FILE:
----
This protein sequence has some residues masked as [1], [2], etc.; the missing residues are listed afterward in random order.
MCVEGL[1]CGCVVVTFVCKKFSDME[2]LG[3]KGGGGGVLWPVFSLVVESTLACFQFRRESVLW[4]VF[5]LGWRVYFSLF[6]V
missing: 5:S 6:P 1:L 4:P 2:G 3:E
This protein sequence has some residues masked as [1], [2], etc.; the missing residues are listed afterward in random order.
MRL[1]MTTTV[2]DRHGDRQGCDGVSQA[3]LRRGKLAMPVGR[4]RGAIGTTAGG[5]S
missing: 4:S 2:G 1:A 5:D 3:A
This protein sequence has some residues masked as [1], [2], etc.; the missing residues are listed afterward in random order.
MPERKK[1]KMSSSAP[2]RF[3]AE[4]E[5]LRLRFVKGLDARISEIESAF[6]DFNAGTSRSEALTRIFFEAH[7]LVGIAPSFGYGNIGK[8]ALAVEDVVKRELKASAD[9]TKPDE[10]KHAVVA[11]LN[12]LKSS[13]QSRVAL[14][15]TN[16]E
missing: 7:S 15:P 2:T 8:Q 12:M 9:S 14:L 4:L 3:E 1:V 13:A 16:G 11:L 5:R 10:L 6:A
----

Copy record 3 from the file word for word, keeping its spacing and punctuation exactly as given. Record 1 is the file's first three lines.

This protein sequence has some residues masked as [1], [2], etc.; the missing residues are listed afterward in random order.
MPERKK[1]KMSSSAP[2]RF[3]AE[4]E[5]LRLRFVKGLDARISEIESAF[6]DFNAGTSRSEALTRIFFEAH[7]LVGIAPSFGYGNIGK[8]ALAVEDVVKRELKASAD[9]TKPDE[10]KHAVVA[11]LN[12]LKSS[13]QSRVAL[14][15]TN[16]E
missing: 7:S 15:P 2:T 8:Q 12:M 9:S 14:L 4:L 3:E 1:V 13:A 16:G 11:L 5:R 10:L 6:A